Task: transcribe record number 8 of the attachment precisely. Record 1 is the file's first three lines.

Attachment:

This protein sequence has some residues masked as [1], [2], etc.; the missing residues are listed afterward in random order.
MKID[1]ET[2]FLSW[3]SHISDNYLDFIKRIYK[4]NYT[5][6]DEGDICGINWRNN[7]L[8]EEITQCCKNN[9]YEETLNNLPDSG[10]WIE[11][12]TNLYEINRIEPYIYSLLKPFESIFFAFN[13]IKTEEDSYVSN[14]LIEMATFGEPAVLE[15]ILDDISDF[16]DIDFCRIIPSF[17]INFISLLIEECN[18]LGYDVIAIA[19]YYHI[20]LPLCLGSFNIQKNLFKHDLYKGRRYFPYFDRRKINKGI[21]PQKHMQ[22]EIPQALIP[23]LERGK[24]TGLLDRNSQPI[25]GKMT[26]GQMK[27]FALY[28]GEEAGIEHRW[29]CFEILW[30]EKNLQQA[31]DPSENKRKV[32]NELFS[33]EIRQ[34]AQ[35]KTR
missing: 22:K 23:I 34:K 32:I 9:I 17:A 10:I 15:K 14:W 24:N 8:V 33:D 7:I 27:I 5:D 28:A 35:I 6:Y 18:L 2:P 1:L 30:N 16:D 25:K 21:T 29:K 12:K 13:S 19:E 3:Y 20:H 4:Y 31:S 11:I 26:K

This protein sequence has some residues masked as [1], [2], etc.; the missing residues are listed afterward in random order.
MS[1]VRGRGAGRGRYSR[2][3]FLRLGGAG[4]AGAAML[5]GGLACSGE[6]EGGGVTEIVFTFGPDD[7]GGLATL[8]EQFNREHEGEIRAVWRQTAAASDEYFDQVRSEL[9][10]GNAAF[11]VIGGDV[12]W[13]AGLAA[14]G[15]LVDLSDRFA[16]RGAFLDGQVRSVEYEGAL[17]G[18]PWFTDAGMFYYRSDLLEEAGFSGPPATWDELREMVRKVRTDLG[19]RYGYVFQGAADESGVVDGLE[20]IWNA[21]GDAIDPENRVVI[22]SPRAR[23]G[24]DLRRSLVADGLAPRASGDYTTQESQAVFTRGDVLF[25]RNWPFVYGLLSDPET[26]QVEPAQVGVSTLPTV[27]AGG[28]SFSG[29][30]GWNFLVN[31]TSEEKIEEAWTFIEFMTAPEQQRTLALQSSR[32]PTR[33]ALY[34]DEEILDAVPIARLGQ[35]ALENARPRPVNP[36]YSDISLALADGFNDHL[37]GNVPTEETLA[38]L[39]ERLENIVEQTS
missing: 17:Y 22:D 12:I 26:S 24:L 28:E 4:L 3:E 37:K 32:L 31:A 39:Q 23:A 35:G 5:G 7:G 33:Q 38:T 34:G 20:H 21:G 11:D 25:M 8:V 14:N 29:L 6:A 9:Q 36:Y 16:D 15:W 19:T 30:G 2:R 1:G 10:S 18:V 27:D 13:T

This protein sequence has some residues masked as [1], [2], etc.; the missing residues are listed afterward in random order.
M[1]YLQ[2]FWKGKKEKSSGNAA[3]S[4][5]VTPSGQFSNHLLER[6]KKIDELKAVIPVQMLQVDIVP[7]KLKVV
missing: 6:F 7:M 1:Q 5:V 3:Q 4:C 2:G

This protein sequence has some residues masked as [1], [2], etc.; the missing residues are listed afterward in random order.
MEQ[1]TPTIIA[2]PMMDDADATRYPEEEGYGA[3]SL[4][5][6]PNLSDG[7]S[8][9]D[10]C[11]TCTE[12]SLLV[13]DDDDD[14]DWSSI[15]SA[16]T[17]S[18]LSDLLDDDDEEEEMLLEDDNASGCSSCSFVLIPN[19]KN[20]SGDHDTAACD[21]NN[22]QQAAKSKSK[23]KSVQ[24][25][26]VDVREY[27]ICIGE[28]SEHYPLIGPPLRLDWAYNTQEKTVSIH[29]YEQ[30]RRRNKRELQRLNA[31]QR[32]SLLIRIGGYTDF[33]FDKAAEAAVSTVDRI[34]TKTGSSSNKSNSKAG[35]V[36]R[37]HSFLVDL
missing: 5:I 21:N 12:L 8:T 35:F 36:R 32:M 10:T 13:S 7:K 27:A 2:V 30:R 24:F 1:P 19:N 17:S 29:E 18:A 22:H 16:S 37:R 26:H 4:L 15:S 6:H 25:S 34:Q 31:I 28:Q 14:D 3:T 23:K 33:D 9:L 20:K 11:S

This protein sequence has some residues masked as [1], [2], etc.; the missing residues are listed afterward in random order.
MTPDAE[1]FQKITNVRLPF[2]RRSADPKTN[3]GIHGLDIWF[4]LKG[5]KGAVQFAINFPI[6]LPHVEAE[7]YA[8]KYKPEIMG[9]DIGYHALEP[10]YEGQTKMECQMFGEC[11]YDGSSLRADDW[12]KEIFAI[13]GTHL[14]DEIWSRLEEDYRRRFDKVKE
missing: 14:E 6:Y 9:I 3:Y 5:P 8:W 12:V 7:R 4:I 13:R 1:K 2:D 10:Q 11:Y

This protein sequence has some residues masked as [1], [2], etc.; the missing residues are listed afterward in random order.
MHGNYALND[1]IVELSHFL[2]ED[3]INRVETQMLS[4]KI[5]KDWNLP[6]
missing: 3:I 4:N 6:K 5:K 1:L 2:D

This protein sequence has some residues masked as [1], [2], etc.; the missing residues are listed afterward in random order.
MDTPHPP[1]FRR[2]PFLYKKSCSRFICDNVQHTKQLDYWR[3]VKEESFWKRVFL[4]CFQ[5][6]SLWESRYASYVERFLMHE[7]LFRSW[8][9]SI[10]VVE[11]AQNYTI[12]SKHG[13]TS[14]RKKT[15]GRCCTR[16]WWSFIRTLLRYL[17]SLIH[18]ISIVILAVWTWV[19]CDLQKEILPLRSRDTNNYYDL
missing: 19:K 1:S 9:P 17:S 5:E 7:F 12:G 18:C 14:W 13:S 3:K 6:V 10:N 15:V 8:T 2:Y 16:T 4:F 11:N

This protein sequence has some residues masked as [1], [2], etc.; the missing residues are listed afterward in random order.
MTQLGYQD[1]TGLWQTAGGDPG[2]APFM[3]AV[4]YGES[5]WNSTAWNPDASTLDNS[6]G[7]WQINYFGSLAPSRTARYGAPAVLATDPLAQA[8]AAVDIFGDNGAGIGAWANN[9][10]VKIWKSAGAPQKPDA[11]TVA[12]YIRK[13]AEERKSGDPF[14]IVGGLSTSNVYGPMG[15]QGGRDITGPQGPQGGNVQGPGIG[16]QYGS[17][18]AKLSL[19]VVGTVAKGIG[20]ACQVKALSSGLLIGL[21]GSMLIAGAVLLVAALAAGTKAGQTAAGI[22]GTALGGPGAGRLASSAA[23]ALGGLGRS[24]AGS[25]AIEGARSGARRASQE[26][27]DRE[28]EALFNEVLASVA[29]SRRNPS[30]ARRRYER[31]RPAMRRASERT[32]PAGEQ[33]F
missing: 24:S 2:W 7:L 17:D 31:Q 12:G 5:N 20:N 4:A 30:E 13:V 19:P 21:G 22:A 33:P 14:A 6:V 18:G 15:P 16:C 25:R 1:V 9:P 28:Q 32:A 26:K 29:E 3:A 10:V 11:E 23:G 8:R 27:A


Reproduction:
This protein sequence has some residues masked as [1], [2], etc.; the missing residues are listed afterward in random order.
MTQLGYQD[1]TGLWQTAGGDPG[2]APFM[3]AV[4]YGES[5]WNSTAWNPDASTLDNS[6]G[7]WQINYFGSLAPSRTARYGAPAVLATDPLAQA[8]AAVDIFGDNGAGIGAWANN[9][10]VKIWKSAGAPQKPDA[11]TVA[12]YIRK[13]AEERKSGDPF[14]IVGGLSTSNVYGPMG[15]QGGRDITGPQGPQGGNVQGPGIG[16]QYGS[17][18]AKLSL[19]VVGTVAKGIG[20]ACQVKALSSGLLIGL[21]GSMLIAGAVLLVAALAAGTKAGQTAAGI[22]GTALGGPGAGRLASSAA[23]ALGGLGRS[24]AGS[25]AIEGARSGARRASQE[26][27]DRE[28]EALFNEVLASVA[29]SRRNPS[30]ARRRYER[31]RPAMRRASERT[32]PAGEQ[33]F
missing: 24:S 2:W 7:L 17:D 31:Q 12:G 5:N 20:N 4:A 30:E 13:V 19:P 21:G 22:A 33:P 14:A 6:V 18:G 15:P 16:C 25:R 1:V 9:P 28:Q 32:A 26:K 29:E 3:A 10:V 11:E 23:G 8:R 27:A